Robert Motherwell, Pierre Chareau and The Quonset House of 1947
The exhibition is focused on an experimental, Quonset-style house that Pierre Chareau designed in collaboration with the artist Robert Motherwell in East Hampton, NY in 1947. For 64-year-old Chareau (architect of the famous Maison de Verre in Paris), the house was a final improvisation before his death in 1950. For 32-year-old Motherwell, it marked the beginning of his career as a leading member of the Abstract Expressionists. (Motherwell painted some of his most important works at the house, including the first of his Spanish Elegy series.) But it wasn’t just the architecture and art that made this house such a significant cultural landmark. It was also a collaborative petrie dish of sorts where new ideas were cross-pollinated and many seminal figures passed through, leaving their mark including: Jackson Pollock, Mies Van der Rohe, Mark Rothko, Frederick Kiesler, Samuel Beckett, Harold Rosenberg, John Cage, and many others. In 1985, despite protests, the Quonset house was demolished to make way for an “Adirondack-style” MacMansion. The art and design world is still reeling from the loss.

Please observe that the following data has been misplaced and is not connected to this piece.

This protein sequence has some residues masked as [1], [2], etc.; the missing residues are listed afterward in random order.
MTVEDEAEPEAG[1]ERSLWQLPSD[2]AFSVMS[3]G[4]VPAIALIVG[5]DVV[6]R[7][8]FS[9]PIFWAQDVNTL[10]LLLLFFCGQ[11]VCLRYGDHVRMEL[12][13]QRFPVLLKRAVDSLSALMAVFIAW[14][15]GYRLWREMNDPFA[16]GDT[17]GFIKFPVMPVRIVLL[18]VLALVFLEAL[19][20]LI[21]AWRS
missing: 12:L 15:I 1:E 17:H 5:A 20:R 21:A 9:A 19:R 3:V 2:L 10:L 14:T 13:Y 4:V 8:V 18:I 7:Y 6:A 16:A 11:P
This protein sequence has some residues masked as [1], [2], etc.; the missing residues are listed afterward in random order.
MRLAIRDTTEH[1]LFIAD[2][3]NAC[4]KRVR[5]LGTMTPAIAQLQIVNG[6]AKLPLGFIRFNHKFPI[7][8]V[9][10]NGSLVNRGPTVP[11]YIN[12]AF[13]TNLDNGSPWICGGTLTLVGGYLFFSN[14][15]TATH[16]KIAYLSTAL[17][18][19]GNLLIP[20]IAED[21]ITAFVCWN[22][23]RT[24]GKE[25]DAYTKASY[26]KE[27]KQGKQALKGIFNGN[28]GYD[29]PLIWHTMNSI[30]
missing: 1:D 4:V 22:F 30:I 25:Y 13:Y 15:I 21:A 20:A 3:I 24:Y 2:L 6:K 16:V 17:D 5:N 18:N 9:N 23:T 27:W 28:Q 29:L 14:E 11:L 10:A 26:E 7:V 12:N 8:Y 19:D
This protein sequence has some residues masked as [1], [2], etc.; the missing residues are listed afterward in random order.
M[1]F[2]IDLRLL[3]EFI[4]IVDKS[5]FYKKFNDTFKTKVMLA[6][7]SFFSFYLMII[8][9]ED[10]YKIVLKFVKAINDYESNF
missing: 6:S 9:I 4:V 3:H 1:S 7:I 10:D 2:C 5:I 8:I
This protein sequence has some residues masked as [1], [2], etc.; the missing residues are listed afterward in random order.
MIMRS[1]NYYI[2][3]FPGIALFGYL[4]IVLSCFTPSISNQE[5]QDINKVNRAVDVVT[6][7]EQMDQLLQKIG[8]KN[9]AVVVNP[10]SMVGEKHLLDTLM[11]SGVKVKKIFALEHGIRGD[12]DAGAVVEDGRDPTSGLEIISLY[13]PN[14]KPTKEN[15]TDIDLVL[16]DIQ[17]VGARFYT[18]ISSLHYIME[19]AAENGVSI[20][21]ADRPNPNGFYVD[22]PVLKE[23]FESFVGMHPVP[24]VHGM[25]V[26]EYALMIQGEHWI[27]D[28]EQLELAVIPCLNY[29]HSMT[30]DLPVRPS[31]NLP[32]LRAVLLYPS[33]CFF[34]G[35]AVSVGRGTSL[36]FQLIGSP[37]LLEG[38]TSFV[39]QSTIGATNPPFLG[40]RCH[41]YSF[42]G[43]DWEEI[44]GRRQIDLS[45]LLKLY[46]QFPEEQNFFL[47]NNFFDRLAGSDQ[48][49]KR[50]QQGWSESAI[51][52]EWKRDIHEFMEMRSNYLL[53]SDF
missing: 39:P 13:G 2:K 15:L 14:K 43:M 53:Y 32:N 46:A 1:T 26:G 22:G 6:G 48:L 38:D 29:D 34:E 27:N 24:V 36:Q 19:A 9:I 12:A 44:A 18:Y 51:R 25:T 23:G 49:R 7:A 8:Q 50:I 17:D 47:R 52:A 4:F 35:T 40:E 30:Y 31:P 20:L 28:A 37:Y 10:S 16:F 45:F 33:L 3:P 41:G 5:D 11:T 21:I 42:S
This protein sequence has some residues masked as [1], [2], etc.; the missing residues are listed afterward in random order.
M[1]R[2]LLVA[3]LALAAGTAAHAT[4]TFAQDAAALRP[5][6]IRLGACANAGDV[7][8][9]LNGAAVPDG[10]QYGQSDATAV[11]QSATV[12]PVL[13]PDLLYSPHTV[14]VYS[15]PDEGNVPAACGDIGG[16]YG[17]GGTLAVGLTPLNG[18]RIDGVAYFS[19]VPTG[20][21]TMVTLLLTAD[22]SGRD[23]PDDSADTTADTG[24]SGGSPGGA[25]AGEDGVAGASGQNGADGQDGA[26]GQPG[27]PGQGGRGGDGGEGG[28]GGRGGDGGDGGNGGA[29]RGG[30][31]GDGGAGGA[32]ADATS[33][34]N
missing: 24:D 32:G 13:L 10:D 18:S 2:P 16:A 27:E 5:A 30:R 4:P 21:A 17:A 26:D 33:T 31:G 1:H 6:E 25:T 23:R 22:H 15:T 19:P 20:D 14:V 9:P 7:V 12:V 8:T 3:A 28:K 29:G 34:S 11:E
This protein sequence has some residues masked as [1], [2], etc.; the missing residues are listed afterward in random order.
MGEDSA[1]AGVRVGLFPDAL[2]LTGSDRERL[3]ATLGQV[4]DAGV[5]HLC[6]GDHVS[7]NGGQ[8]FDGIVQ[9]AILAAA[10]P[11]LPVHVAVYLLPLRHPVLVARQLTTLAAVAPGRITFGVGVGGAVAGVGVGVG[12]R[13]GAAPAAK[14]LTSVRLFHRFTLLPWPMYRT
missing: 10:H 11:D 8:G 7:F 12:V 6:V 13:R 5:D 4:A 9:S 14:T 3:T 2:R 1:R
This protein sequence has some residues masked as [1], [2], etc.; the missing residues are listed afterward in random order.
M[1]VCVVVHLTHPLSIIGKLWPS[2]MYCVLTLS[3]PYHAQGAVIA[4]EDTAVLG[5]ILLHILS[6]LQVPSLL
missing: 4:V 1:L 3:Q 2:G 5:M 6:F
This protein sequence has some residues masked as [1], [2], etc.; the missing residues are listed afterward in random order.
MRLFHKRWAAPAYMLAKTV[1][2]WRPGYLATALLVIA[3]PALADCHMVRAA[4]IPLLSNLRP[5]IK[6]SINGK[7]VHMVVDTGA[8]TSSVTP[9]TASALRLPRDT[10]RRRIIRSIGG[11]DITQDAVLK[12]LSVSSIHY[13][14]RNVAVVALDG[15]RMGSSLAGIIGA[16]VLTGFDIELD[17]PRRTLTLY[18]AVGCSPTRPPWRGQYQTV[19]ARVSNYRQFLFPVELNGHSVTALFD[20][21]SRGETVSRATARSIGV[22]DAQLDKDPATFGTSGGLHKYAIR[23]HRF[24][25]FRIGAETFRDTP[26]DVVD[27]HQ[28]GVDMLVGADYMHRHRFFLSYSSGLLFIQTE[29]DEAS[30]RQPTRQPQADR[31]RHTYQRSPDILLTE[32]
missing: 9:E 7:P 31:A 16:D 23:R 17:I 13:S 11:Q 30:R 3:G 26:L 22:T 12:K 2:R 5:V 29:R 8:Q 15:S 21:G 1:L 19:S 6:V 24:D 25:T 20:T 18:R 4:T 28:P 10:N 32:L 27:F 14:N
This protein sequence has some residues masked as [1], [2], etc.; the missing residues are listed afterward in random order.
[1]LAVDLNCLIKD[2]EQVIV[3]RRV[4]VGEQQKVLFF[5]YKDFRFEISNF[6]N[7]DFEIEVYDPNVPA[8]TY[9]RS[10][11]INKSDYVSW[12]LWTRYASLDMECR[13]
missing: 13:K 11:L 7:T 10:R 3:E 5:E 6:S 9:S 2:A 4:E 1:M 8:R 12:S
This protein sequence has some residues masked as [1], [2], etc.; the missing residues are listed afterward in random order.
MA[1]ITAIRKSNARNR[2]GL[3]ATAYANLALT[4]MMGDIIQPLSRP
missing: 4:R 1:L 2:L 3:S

Accidental Architect features photographs by the noted architectural photographer Judith Turner. There are also photographs by Curator Alastair Gordon; archival drawings and a scale model by Harry & Eliot Fishman; vintage documentary footage by Michael Blckwood; ephemeral material from the Motherwell family collection; and a series of 3-d sectional studies by Prof. Henry Rueda and FIU design students.